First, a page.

Face & Figure: The Sculpture of Gaston Lachaise
Through Jan. 6, 2013, Bruce Museum, 1 Museum Drive, Greenwich, brucemuseum.org, (203) 869-0376
The history of American sculpture was changed by a brief encounter on a Paris street in 1902. That, at least, is what visitors to the Bruce Museum's new exhibition, Face & Figure: The Sculpture of Gaston Lachaise, are led to believe. The encounter was between Gaston Lachaise, a 24-year-old French sculptor, and Isabel Dutaud Nagle, an older, married Bostonian who on a visit to Paris just happened to cross his field of vision. Lachaise was apparently so smitten by his glimpse of Mrs. Nagle that he resolved to possess and be possessed by her. She was, he said, "the primary inspiration which awakened my vision."
Though such torrid encounters are more the stuff of romance novels than real life, Paula Hornbostel of the Boston-based Lachaise Foundation insists, "Lachaise started in the passionate phase and never got over it. He loved Isabel's body and her being and spent the rest of his career trying to capture her soul in his sculpture."
And what was Mrs. Nagle's secret? "She had the gait of an empress or a peacock, long black hair and a buxom, voluptuous hourglass shape," says Hornbostel. "The cult of slender was not alive in 1918. Lachaise's art was his condensation of his feeling about this woman."
As apocryphal as this seems, Lachaise did indeed drop everything, including a budding career, to follow this imperial peacock to the U.S., and she did indeed become his lifelong model and muse, as well as a driving force for modernist sculpture in America.
Curator Kenneth Silver says, "Having a Frenchman leave Paris to come to New York to be an artist at this time was really unusual. Paris was then the heart of the art world." Fortunately for Lachaise, at least in hindsight, the fickle winds of art prominence were beginning to blow toward America.
"It was an interesting moment in the world of sculpture," said Silver. "No sculptor remained uninfluenced by Rodin. But Rodin liked to leave a busy surface, to show his ego on his work, to leave his mark. Lachaise was more about art. He was a great admirer of Brancusi who also used smooth surfaces. In this anti-Rodin moment, there was a shift to a more pristine surface."
Lachaise made himself quickly at home first in Boston and then in New York; in 1912, he joined the studio of Paul Manship. He also eagerly embraced America, or as he called it, "The New World," noting that "The American soil is fresh. It is fertile. Flowers and fruit of new species will come forth from it to lighten the world." He even moved some of his family to the U.S. and never returned to France. He and Isabel finally married in 1917.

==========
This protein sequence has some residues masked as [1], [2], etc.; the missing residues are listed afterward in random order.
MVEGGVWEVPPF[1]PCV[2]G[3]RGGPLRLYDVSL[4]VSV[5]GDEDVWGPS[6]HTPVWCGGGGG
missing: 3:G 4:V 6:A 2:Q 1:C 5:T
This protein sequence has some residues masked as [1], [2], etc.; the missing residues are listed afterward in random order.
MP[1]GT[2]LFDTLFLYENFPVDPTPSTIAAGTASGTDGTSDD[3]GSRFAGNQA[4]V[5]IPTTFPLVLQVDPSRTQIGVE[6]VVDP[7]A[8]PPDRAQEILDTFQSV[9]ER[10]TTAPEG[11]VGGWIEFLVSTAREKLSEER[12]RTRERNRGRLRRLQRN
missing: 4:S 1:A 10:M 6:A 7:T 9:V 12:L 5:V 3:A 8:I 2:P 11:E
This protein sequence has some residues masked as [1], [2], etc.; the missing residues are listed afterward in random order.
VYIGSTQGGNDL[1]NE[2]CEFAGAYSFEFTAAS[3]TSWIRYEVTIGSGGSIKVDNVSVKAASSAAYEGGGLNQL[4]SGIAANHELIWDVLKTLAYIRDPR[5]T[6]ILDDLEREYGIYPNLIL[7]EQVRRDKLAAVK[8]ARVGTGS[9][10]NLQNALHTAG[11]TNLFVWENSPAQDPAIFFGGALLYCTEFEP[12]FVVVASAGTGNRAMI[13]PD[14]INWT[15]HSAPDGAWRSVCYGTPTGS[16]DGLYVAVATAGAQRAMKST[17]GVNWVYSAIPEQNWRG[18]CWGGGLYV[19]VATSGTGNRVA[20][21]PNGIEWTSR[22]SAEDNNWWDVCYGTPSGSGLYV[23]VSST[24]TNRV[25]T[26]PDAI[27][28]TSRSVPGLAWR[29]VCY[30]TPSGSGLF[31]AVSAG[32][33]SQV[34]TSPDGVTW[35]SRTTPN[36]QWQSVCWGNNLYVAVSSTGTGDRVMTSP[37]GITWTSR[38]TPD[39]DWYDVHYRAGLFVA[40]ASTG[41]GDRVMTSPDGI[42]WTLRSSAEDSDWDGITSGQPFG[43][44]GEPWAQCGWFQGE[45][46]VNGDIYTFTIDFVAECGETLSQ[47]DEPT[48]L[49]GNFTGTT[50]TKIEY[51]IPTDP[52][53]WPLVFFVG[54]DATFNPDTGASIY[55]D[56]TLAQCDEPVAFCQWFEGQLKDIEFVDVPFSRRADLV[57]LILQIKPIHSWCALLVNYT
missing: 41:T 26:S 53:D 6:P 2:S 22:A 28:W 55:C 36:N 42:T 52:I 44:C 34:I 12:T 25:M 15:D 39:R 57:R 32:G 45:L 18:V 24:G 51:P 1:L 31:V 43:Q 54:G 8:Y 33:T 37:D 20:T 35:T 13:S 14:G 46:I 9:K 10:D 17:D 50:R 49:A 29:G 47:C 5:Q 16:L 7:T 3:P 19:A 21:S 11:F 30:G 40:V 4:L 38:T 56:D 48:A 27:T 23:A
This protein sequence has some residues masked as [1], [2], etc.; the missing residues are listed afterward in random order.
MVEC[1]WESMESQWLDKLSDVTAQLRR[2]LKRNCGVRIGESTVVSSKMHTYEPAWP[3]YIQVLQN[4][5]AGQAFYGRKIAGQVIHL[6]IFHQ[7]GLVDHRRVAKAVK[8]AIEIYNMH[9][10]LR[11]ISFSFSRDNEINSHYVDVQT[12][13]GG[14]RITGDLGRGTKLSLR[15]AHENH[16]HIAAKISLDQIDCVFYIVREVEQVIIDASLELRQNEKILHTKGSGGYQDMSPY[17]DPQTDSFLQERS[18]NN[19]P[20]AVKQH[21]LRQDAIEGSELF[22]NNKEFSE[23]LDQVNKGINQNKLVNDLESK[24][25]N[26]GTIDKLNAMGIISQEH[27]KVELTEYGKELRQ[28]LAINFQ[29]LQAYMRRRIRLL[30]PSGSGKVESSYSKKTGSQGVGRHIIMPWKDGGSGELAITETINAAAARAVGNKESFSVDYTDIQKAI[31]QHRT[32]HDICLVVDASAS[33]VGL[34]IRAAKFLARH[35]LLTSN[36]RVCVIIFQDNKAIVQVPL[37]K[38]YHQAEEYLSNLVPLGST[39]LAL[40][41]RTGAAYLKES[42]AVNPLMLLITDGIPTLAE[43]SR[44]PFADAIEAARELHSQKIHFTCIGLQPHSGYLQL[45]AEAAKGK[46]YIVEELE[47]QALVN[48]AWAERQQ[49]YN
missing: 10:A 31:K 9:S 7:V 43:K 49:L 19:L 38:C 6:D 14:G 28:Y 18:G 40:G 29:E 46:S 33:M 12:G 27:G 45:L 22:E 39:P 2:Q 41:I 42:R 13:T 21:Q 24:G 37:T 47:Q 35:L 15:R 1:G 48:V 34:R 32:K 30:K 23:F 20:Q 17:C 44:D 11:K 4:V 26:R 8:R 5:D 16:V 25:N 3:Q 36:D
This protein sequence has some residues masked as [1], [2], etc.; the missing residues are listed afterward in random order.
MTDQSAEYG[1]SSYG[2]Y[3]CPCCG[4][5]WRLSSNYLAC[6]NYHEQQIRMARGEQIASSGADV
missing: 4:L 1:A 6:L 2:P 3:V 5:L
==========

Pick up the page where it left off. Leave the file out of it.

Though Lachaise died fairly young (at 53, in 1935), he filled the years remaining to him with all things Isabel. Her body was in every female figure he sculpted. In his monumental pieces—some of which are on view in Face & Figure—she's depicted as a powerful Amazon, not unlike a 3-D version of Robert Crumb's "Devil Girl": big breasts, big ass, weightlifter's shoulders, arms and legs, and a tiny head. She was Woman, see her roar, so to speak, and this is most apparent in "Standing Woman (Heroic Woman)," a sleek, dark bronze from 1932. It's hard to imagine the impact of such in-your-face femininity in 1932; the impact is further empowered by Isabel's inscrutable facial expression, not defiant necessarily but not afraid either, with a sort of Mona Lisa smile. As Ken Silver says, "She is powerful, proud, unafraid of her femininity and she just got the vote."
Also riveting are "Floating Figure" (1927), a giant levitating nude that Silver says "embodies the procreative force of Lachaise's earth mother," and "Standing Woman, Elevation" (1912-15), a hefty nude that seems to defy gravity by standing on tiptoe. E.e.Cummings called this sculpture, "a super-Wagnerian poem of flesh, gracefully colossal music."
Lachaise was part of America's avant-garde, a circle that included many figures whose portraits he would later sculpt in bas-relief and bronze: Marianne Moore, e. e. cummings, John Marin, Gilbert Seldes, Alfred Stieglitz, Georgia O'Keeffe, Edgar Varese and Lincoln Kirstein.
Kirstein, who co-founded (with George Balanchine) the New York City Ballet, was partly the inspiration for this exhibit. Two years ago, at a Christie's auction, Bruce Museum director Peter Sutton saw one of two bronze copies of "Man Walking," for which Lachaise used Kirstein as the model (the pose derived from an ancient Egyptian statue). Sutton bought the piece for the Bruce and, he says, "the scales fell from my eyes." Immersing himself in the artist's career, Sutton concluded that "Lachaise was the most important American sculptor of the 1920s and 1930s." And Face & Figure was born.